Western countries cannot resist the neo-colonial urge of knowing what is good for Africans. Even when the implications are the support of atrocities against citizens through the influence of electing leaders who maintain a neo-colonialist agenda, in return for donor funding. The larger the donations received the bigger the influence and extraction of raw materials. It would be useful for organisations, such as the African Union to create a tool that effectively determines the nature of the donations to the various countries and fully interrogates the purpose those donations would serve, as well as the implications of them.

Unification of the Electoral System for Africa

Reports, such as the Electoral Integrity Report of Harvard and Sydney universities entitled (The Year in Elections 2014) hail South Africa, Tunisia, and Botswana as glowing examples of successful democratic processes that have resulted in free, fair and credible elections.

However, one is inclined to argue that the absence of violence in countries such as like Botswana, Lesotho, or Swaziland does not make an election free and fair, or credible.  There are other factors that should be taken into account, for instance, adequate, unbiased and fair access to the media. The capacity strengthening and democracy building of; professional electoral administrative bodies, deep-rooted civic partnerships with the community, free and unrestricted campaign trails and transparency from the time of elections planning to the announcement of the election results.

In other words, the barometer by which African elections are measured should not depend on whether a particular country is deemed to be a ‘darling of the west’ or not.  If the country dances to the expectations of the West, then no matter how flawed the democratic and election process is, they would always be regarded free and fair.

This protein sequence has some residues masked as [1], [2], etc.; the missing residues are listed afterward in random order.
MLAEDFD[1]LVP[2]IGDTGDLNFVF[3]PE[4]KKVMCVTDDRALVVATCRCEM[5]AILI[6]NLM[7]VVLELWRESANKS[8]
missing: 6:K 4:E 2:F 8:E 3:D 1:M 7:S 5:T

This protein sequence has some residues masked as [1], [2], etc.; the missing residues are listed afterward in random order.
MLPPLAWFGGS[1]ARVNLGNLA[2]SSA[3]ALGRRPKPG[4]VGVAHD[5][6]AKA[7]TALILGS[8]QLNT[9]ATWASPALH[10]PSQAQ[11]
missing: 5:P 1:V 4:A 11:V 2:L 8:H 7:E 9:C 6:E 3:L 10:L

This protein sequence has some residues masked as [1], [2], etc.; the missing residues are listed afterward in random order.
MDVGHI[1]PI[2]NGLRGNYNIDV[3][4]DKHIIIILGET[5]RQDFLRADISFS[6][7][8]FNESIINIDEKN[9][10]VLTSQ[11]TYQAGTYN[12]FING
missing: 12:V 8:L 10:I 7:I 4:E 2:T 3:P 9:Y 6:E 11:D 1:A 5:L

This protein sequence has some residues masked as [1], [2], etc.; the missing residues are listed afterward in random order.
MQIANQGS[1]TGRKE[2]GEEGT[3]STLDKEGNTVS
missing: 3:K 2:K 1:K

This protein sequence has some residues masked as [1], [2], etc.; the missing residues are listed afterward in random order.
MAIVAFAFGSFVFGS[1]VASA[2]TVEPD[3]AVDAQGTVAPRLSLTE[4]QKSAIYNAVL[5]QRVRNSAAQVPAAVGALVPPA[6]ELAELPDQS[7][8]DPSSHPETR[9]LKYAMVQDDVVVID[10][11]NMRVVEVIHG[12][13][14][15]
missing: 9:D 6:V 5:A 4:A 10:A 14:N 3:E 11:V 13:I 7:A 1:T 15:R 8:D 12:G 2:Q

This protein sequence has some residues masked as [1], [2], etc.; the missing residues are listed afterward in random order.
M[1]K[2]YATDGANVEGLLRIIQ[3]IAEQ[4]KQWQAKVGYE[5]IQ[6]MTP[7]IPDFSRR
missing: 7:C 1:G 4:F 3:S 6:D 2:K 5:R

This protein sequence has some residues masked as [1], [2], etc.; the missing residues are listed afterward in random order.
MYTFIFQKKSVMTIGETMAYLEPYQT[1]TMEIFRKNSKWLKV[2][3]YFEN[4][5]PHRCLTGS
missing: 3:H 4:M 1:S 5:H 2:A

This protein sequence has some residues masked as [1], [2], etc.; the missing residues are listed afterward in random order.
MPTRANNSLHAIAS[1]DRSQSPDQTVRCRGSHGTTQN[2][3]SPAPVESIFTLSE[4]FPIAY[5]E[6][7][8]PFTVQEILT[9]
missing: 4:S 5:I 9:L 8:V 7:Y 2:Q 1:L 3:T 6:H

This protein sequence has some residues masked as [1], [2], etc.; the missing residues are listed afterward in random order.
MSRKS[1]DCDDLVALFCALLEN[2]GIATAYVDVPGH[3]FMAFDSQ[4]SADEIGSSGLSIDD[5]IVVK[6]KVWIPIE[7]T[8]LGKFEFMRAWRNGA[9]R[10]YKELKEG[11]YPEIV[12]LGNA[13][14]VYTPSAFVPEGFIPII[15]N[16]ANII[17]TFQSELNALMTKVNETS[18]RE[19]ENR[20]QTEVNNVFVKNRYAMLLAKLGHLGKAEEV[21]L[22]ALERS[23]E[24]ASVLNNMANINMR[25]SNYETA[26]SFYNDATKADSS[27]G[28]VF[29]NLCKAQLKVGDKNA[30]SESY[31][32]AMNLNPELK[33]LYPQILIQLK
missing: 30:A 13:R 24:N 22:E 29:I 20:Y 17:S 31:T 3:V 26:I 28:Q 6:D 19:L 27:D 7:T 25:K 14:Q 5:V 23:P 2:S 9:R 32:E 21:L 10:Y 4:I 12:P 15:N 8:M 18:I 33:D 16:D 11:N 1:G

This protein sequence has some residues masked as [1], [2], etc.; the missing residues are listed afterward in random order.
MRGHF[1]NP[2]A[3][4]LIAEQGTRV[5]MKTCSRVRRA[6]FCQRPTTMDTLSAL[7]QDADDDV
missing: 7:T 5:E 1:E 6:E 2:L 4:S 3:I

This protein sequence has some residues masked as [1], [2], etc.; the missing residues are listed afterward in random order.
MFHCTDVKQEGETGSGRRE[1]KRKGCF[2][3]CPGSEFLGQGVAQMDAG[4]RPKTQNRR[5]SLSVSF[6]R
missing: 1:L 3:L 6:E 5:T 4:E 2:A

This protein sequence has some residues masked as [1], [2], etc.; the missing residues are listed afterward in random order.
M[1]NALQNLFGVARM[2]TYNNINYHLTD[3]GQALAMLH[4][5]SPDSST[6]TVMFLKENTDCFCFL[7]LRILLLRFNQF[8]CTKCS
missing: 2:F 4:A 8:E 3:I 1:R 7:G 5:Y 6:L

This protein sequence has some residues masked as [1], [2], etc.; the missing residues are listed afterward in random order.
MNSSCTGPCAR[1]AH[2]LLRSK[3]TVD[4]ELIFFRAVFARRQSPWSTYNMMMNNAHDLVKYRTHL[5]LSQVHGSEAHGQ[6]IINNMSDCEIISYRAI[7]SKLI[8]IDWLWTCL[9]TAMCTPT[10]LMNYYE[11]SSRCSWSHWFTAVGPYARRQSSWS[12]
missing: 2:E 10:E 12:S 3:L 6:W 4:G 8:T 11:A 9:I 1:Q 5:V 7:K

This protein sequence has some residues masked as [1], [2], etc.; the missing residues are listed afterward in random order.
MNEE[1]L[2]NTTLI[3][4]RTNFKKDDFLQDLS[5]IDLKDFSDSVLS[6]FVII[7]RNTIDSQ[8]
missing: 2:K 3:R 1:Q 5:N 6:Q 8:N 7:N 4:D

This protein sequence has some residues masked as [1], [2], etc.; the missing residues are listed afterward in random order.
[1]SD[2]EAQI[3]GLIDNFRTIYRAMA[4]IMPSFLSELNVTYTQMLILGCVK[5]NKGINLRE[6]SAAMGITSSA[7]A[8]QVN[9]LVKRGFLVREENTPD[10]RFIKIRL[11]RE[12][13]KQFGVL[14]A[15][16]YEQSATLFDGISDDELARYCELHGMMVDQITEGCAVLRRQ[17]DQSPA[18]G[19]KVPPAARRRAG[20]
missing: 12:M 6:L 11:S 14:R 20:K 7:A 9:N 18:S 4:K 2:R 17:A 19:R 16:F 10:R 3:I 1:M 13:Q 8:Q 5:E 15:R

This requires the continent to set up its own electoral system that is reflective of the conditions and environment in which elections take place in Africa. This African Elections Barometer will be appropriate for the countries within the continent to be measured instead of using one that is adapted from European and American peers.  Such a barometer needs to balance the weighbridges and set the tone for the effective and unbiased in the measurement of free, fair and credible elections.  It would also place the continent on an equal footing as their global peers in elections.  Most importantly, this will limit the amount of interference and meddling in African elections affairs.

Africa must find alternative solutions for the challenges it faces. As a continent, Africa must find its own voice, and dance to its own tune as far as elections, democracy, and good governance is concerned and not be burdened by the requirements and the measurement of what the global north deems to be ‘free and fair’.